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Lecture# Electrostatics: Gauss's Law

Description

This lecture covers electrostatics, including charge separation, electric force, electric field calculations, conservative Coulomb force, electric potential, and Gauss's law. It explains the application of Gauss's law, electrostatic potential in an ion crystal, and conductor behavior. The differential and integral forms of Gauss's law are discussed, along with the divergence theorem and the concept of flux evaluation. The lecture also delves into the geometrical interpretation of divergence and the simplification of electric field calculations using Gauss's law under symmetry conditions.

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The electric potential (also called the electric field potential, potential drop, the electrostatic potential) is defined as the amount of work energy needed per unit of electric charge to move this charge from a reference point to the specific point in an electric field. More precisely, it is the energy per unit charge for a test charge that is so small that the disturbance of the field under consideration is negligible.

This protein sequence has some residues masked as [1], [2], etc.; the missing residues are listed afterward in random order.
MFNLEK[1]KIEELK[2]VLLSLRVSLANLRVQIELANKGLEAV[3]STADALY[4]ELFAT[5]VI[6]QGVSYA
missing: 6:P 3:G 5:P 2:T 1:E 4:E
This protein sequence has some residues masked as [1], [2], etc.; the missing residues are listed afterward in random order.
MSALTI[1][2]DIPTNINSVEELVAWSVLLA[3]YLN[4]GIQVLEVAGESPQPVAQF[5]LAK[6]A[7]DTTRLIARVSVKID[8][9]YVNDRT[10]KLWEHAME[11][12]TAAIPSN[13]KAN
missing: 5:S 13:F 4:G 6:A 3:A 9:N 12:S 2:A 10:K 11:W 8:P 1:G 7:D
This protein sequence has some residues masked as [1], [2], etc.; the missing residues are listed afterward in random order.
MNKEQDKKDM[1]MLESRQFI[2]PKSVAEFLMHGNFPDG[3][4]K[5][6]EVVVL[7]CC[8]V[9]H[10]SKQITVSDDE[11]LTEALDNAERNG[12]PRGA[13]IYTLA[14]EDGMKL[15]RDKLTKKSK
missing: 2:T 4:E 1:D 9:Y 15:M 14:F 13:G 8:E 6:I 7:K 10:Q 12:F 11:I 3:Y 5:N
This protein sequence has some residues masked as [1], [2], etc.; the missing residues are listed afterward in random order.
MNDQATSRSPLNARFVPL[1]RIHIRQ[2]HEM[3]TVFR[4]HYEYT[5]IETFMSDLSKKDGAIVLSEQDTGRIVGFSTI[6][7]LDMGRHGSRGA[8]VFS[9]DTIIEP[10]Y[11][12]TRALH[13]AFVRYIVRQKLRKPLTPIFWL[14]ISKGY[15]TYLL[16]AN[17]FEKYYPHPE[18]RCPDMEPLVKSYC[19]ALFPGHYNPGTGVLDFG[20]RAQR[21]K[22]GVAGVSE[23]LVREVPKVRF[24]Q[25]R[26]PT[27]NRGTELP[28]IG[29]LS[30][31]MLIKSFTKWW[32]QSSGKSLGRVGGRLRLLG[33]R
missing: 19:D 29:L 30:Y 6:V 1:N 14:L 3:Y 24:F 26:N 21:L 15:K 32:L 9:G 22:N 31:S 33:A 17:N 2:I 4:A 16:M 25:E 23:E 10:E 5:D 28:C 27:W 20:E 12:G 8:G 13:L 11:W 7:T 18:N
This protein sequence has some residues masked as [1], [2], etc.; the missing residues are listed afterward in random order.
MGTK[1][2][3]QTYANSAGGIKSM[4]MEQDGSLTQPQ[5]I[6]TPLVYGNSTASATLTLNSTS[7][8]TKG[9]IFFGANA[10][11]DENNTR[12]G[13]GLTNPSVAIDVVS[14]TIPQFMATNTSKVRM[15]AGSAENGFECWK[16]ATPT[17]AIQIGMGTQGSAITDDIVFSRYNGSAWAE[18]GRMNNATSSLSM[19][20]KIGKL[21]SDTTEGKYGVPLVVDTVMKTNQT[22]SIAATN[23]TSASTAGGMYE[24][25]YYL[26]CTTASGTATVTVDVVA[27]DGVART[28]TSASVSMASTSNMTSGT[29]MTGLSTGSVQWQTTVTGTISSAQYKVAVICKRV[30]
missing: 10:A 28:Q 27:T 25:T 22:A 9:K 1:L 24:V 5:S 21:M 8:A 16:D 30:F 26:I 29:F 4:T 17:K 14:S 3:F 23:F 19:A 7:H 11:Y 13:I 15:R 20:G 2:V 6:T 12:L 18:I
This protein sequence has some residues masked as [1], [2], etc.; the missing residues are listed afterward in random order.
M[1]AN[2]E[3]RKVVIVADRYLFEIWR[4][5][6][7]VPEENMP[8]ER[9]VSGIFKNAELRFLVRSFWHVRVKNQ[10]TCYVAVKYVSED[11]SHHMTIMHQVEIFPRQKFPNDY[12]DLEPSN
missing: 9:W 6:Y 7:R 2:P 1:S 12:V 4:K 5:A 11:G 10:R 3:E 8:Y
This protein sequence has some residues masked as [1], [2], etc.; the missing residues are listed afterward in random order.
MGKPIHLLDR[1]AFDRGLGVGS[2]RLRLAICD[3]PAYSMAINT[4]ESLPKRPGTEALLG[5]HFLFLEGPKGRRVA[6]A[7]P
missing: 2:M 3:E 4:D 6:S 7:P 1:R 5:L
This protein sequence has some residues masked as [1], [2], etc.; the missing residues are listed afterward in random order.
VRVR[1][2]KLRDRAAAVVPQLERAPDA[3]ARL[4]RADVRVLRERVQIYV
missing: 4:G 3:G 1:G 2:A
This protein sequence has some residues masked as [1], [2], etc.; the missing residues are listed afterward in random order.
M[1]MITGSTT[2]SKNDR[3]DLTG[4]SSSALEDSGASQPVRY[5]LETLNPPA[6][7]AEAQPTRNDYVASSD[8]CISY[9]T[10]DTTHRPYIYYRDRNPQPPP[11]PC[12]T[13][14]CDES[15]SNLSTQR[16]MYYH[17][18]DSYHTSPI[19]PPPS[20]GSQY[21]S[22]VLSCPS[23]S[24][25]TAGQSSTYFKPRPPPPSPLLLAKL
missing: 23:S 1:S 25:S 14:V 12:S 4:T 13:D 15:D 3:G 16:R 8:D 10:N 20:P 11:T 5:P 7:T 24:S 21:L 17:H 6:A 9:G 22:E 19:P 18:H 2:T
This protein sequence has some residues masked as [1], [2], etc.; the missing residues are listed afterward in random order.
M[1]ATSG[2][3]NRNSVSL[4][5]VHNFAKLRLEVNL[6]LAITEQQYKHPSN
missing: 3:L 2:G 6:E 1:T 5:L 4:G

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Electric charge is the physical property of matter that causes it to experience a force when placed in an electromagnetic field. Electric charge can be positive or negative (commonly carried by protons and electrons respectively, by convention). Like charges repel each other and unlike charges attract each other. An object with no net charge is referred to as electrically neutral. Early knowledge of how charged substances interact is now called classical electrodynamics, and is still accurate for problems that do not require consideration of quantum effects.

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A Gaussian surface is a closed surface in three-dimensional space through which the flux of a vector field is calculated; usually the gravitational field, electric field, or magnetic field. It is an arbitrary closed surface S = ∂V (the boundary of a 3-dimensional region V) used in conjunction with Gauss's law for the corresponding field (Gauss's law, Gauss's law for magnetism, or Gauss's law for gravity) by performing a surface integral, in order to calculate the total amount of the source quantity enclosed; e.

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